American Association of Blind Teachers

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The following has been excerpted from the Lafayette Journal and Courier.

Kathy Nimmer, a longtime teacher at Harrison High School who is blind, was surprised on Tuesday by Indiana's top education officials, relatives and colleagues who gathered in her classroom to celebrate Nimmer's latest — and highest — accolade.

Glenda Ritz, superintendent of public instruction, wiped tears as she broke the news that Nimmer is the Indiana Department of Education's 2015 Indiana Teacher of the Year.

Students and faculty cheered and clapped as Nimmer, who teaches English and creative writing, made her way to a microphone with her yellow Labrador, Elias, at her side. She stopped to hug her four-legged companion.

"This is certainly something that I never saw coming, and I never aspired to be here," said Nimmer, who is blind from a degenerative illness. "I only hoped to have the opportunity to inspire people and give students joy."

The Indiana Teacher of the Year is chosen from among the current Indiana District Teachers of the Year who complete and submit an Indiana Teacher of the Year Portfolio to the Indiana Department of Education’s Teacher of the Year Coordinator. A selection committee comprised of past Teachers of the Year reviews and ranks each portfolio following the rubric and portfolio guidelines. The selection committee determines the top ten candidates based on this evaluation system. The selection committee then conducts interviews with the finalists and conducts classroom observations with the top three candidates.

The nomination experience has been surreal, she said. After making the cut to the top 10, Nimmer then was chosen ahead of two other finalists. Nimmer has spent her entire career with Tippecanoe School Corp., teaching at Harrison since 1992.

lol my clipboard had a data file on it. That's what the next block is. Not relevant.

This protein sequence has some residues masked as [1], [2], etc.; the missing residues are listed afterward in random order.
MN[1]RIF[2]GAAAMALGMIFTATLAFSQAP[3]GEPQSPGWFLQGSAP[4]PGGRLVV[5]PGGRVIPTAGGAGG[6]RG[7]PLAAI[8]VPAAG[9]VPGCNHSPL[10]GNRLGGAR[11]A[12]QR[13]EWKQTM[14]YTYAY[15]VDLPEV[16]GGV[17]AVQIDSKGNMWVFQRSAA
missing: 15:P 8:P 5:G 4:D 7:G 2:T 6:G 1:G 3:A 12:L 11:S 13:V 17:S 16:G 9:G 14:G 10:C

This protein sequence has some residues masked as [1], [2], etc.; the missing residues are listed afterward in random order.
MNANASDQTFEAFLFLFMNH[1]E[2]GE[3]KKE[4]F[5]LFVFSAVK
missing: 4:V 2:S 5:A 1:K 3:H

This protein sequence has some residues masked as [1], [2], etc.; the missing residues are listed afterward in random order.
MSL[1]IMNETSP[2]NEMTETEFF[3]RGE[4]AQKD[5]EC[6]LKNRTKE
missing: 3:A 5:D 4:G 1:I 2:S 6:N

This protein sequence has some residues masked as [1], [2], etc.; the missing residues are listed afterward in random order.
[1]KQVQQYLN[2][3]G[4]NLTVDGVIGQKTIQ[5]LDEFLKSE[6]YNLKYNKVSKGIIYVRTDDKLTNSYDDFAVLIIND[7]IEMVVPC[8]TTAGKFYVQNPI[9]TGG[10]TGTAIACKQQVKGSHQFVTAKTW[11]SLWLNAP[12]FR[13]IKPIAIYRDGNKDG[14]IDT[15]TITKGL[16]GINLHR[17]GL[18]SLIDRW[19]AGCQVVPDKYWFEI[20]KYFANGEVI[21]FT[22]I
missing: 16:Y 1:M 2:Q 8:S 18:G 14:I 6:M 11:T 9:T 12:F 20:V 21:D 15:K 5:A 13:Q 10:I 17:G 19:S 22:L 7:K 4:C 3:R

"TSC has been a great place to work for 23 years," said Nimmer. "They stuck with me through a lot of challenges, and it has been a pure joy to do what I love and what I was meant to do."

Nimmer earned her Bachelors in English Education from Trinity Christian College in 1991 and her Masters of Arts in English from Purdue University in 1992.

She is a 1998 Golden Apple Award winner and a two-time recipient of the Lilly Creative Teacher Fellowship. She was TSC's 2014 teacher of the year and Harrison's top teacher for 2013-14. Last year she won a grant from the Lafayette Optimist Club, and in 1996 she helped carry the Olympic torch for the Summer Games in Atlanta.

Her mother, close friends, colleagues and students were on hand to cheer her latest accomplishment.

"I don't think anyone thought she wasn't going to win — except for her," said Jill Mansilla, a Spanish teacher at Harrison.

Nimmer is quick to point out that awards are really not her thing — definitely not the reason behind her passion for teaching. Her priority, she said, is to fill her classroom with humor and offer interactive opportunities to her charges.

Many fellow educators, including Ritz, said Nimmer has been an inspiration not only to students but colleagues as well — one of the reasons Nimmer was picked for the honor.

Mansilla said Nimmer's students learn how to work with people who have disabilities. "I embody my message every single day in the classroom," Nimmer said.

Instead of handing out worksheets or lecturing at the front of the room, Nimmer tells stories, said Grace Pfeiffer, a sophomore English student. Another sophomore, Justin Robbins, said Nimmer is "extremely interactive and makes everything seem like it's more exciting than it actually is. She's blind, but that's just a step she's overcome, and she's found a way to not let it get in the way of her teaching."

Nimmer said she looks forward to being the face of Indiana education and will relish having more public engagement opportunities while traveling the state. It will be like an expansion of her classroom — a bigger audience to inspire.

"This has been a journey of milestones and joys, but I never imagined they would take me down this path," Nimmer said.

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